III. Why is this important to be up to date on?

  1. Great Source Material-easy to find out what companies are being funded
  2. Great Pitch/Entry Point
  3. They have to hire because they are growing and have money to burn
  4. Example

i. Houseparty.com

  1. Series C funding-5.3 million

IV. Talener and Startups

  1. We tend to want to work with after series A funding

i. More Stability

ii. Hiring People

iii. Have the capital

V. Questions

  1. How many of you guys worked with startups so far?
  2. Have you ever been burned-DC
  3. Whats the risk of working with startup vs company

i. Upside

  1. Control the process
  2. Quicker hire
  3. Better communication

ii. Downside

  1. Very picky of who the hire
  2. money

Startup list

http://techcrunch.com/2012/05/15/mayor-bloomberg-unveils-the-made-in-new-york-digital-jobs-map-for-ny-startups/

-Mayor Bloomburg –Made in NY Digital Map

–shows all tech startups hiring(324) and their investors in the five boroughs- They have over 500 start ups shown–Bloomsburg plan is to make NYC the Next Tech Hub

Why we should know and care about startup culture?

-A lot of start ups in manhattan

-Most are using some form of tech

-They’re hiring

-The have capital

-Sound intelligent to clients/potential clients

-CA’s ask about it-want to know how stable a company is

They also believe that due to the “two way communication” nature of NFC technology, they will continuously beam back coupons and advertisements for their products etc. when a purchase is made, which will draw in more revenue

 

If NFC technologies become as widespread as research suggests, it would definitely empty out our bags and pockets

(No house keys, no credit cards, licenses, store loyalty cards, subway pass, concert/play/movie/plane tickets, passport, etc.)

Mobile development to financial companies could become a much bigger industry

Talener in general should be looking out for new trends and technology such as NFC.  We want to know what’s going on and to be relevant in current technologies when we speak with our hiring managers.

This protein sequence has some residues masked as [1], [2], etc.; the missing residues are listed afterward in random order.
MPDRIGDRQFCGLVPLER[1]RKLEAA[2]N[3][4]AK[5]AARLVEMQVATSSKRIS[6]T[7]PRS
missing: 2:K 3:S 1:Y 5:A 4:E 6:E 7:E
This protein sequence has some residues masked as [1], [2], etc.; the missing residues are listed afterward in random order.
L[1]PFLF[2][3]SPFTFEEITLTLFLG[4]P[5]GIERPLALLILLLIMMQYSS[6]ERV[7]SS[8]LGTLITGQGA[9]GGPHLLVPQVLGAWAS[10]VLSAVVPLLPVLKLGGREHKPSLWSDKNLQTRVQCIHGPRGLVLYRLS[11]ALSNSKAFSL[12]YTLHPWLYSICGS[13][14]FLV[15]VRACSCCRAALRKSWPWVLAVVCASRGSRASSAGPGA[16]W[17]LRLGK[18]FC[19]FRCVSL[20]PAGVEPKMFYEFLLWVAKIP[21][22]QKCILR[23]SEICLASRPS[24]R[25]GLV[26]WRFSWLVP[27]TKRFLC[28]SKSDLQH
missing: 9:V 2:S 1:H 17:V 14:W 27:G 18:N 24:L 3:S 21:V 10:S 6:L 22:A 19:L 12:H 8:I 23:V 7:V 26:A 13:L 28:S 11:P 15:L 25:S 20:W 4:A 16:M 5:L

Engineers like to build new technologies – there will be more and more engineers wanting to use it 

 

Posted in Current Events, Talener Blog

Google Glass

July 17th, 2013

By: Joe Barbano
The Google Glass Project (which may be the most anticipated user device since the iPhone) is scheduled to be released to the general public as early as late 2013. It has been showcased at tech conferences, shown in internet videos, and has been discussed extensively on tech blogs for the last couple years leading up to its release. Many feel that the upcoming product is the biggest step in the last decade to bridge the gap between reality and science fiction movies. Others feel that it is a terribly “goofy” looking product that will fail miserably. Whatever its fate, it certainly has the tech community buzzing.
What it is
Google glass is basically a glasses-like computerized device that presents the viewer with an augmented reality field of view, and functions somewhat like a smart phone that you wear on your head. Picture a pair of glasses, without the lenses, and instead has a small display in the upper right corner of the wearer’s eye, and a small microphone sitting right next to the person’s ear. The small chip residing in front of the person’s right eye presents a display in the field of view of the individual wearing the glasses, but cannot be seen by others. The display looks like the presentation of applications of a smartphone that you can see in front of you. A touch-pad on the side of the device allows you to swipe through the several applications the device will offer, such as weather, news, photos, calendar, etc. The product itself has a flexible feel, so that it fits all head sizes, and it is available in several colors. It is also lighter than an average pair of prescription glasses. Currently, it is not compatible with people who wear glasses, but Google plans to rectify that around the time of the product’s release to the general public. Also, Google is currently in talks with Ray Ban to make a sunglasses version of the product.
What it does
Google Glass will have a similar functionality to that of a smart phone. You can interact with Google Glass by swiping the touch pad, or simply by uttering the phrase, “OK, Glass” followed by a command. The commands you can give to glass range from telling it to record a point-of-view video with its 720p miniature camera, to pulling up walking directions, to searching for things on Google. Google glass responds back to you via the microphone sitting right next to the ear, and the sound is inaudible to others. Google Glass will be able to sync with your smartphone, and it has 16 gigabytes worth of storage. Currently, Google is allowing 3rd party developers to make apps for the product through the release of the Mirror API. These expected apps include facial recognition software, Facebook, and many more.
How Can I Get Google Glass?
The release date to the general public has been delayed a few times since 2011. Currently, the product is only available to testers and developers for US$ 1500. However, Google has assured the public that the product will be much less expensive in its general release- closer to the price of a smartphone. The release date is expected to be sometime in late 2013, but many predict it will not be made available until early 2014. More info can be found on the official site: http://www.google.com/glass/start/

Posted in Current Events, Talener Blog